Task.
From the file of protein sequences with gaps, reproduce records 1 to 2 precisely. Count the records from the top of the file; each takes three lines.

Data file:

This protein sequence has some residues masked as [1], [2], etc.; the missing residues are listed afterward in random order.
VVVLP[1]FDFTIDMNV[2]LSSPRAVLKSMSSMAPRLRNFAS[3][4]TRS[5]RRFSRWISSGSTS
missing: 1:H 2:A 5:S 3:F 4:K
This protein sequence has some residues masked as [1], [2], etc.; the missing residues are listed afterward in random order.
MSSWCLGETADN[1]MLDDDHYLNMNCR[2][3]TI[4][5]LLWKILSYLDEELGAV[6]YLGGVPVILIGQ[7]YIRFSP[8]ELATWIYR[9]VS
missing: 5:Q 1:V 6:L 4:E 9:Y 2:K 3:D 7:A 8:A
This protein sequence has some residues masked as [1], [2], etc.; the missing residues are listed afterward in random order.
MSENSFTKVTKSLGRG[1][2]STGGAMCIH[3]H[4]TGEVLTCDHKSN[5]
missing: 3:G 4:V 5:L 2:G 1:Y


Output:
This protein sequence has some residues masked as [1], [2], etc.; the missing residues are listed afterward in random order.
VVVLP[1]FDFTIDMNV[2]LSSPRAVLKSMSSMAPRLRNFAS[3][4]TRS[5]RRFSRWISSGSTS
missing: 1:H 2:A 5:S 3:F 4:K
This protein sequence has some residues masked as [1], [2], etc.; the missing residues are listed afterward in random order.
MSSWCLGETADN[1]MLDDDHYLNMNCR[2][3]TI[4][5]LLWKILSYLDEELGAV[6]YLGGVPVILIGQ[7]YIRFSP[8]ELATWIYR[9]VS
missing: 5:Q 1:V 6:L 4:E 9:Y 2:K 3:D 7:A 8:A